signatures needed for participation in the parliamentary elections.
The leaders of the Civic Union and the Christian Democrats, Arkadii
Volsky and Viktor Aksyuchits, respectively, also said they have
not yet collected the required signatures. Shelov-Kovedyaev said
that people are afraid of supporting blocs whose leaders had
been close to the dissolved parliament. He predicted that only
the pro-Yeltsin bloc "Russia's Choice", the communists and the
pro-fascist bloc of Vladimir Zhirinovsky would qualify for the
elections. -Alexander Rahr

MOSCOW BANS DEMONSTRATIONS ON 7 NOVEMBER. Russian and Western
agencies said leaders of Russia's several communist parties met
with Moscow city officials on 2 November to protest the city's
ban on all public demonstrations marking the anniversary of the
Bolshevik Revolution on 7 November. The reason given was that
some of the groups that planned to rally that day had sided with
parliament. During the talks the party leaders said the ban could
provoke violence. City officials said the ban would stay on rallies
in downtown Moscow but permission might be given for the use
of the Luzhniki sports stadium. -Elizabeth Teague

YAKUNIN REMOVED FROM PRIESTHOOD. The Synod of the Russian Orthodox
Church has deprived Gleb Yakunin of his priestly office because
of his participation in the election campaign, Interfax reported
on 3 November. The Moscow Patriarchate has banned clergymen from
participating in the elections. -Alexander Rahr

CHERNOMYRDIN REVIEWS THE ECONOMIC SITUATION. Addressing an extended
cabinet session on 2-November, Prime Minister Viktor Chernomyrdin
described the current state of the economy as in "unsteady equilibrium,"
Russian and Western agencies reported. During the first 9 months
of 1993, GDP and industrial output were 11% and 16.5% respectively
lower than in the same period of 1992. The budget deficit in
1993 is expected to amount to 17-trillion rubles and while monthly
rates of inflation have fallen, they remained high at 30% in
August, 21% in September, and 19% in October. Chernomyrdin declared
that the period of shock therapy was over, and that the worst
was past, but warned of high unemployment to come in 1994. -Keith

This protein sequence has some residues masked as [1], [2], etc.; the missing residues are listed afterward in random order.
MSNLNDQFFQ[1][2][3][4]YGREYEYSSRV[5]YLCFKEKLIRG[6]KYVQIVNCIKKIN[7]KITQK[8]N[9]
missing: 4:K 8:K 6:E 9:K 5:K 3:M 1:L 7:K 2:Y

Bush

FAVORABLE FOREIGN TRADE BALANCE. Chernomyrdin also reported that
Russia expected a foreign trade surplus of $21.1 billion in 1993,
after a 1992 surplus of $3.1 billion. Exports have held steady,
while imports have been halved. This comes after the publication
of a Western study, summarized in The Financial Times of 1 November,
which calculated that Russian banks in mid-1993 held some $15.5
billion in correspondent and investment accounts in Western banks.
The Russian banks have made less than $500 million of this available
to customers within Russia because of a lack of mechanisms to
ensure repayment. -Keith Bush

BORIS FEDOROV ON THE RCB AND UNEMPLOYMENT. Finance Minister Boris
Fedorov gave a wide-ranging interview to The Wall Street Journal
and Handelsblatt of 1 November. He predicted major changes in
the role of the Russian Central Bank, which could become "the
most important part of the government." He indicated that the
present chairman, Viktor Gerashchenko, will soon be removed and
confirmed that he is still interested in the job. The government
intends to curb or abolish subsidies to industry; this could
raise the unemployment figure in 1994 to 10-million. However,
according to Fedorov, it costs three times more to support an
unproductive worker through industry subsidies than it does to
pay him unemployment benefits. He put the total cost of cheap
credits, price supports, and other subsidies for the agricultural
sector at 10 trillion rubles in 1993, i.e., nearly 60% of the
budget deficit of 17 trillion rubles. -Keith Bush

AGRICULTURAL LOBBY SUBMITS ITS WISH LIST. The All-Russian Meeting
of Regional Agricultural Executives has submitted an appeal to
the government, The Journal of Commerce reported on 3 November.
The appeal is seen as listing favors that the agricultural lobby
expects in return for its acceptance of the land reform decree.
The demands include the allocation to the farm sector of 15%
of hard-currency revenues from exports (i.e., roughly $6-billion
a year); the introduction of minimum purchase prices to correct
the "scissors crisis" or imbalance between the prices of agricultural
producer goods and purchase prices for produce; and the introduction
of protective customs duties and the end of government subsidies
on agricultural imports. An agriculture ministry official is
quoted as saying that the lobby's demands may be met before the
12 December election. -Keith Bush

TRANSCAUCASIA AND CENTRAL ASIA



RUSSIAN TROOPS ABOUT TO LAND IN GEORGIA? GEORGIAN GOVERNMENT
FORCES CONSOLIDATED CONTROL OVER KHOBI, SOUTHEAST OF ZUGDIDI,
ON 3 NOVEMBER, AFP REPORTED. Radio Tbilisi claimed that ousted
president Zviad Gamsakhurdia had moved his headquarters from
Zugdidi to Gali, in Abkhazia, and that he had appointed an Abkhaz
commander to replace Loti Kobalia as the leader of his troops.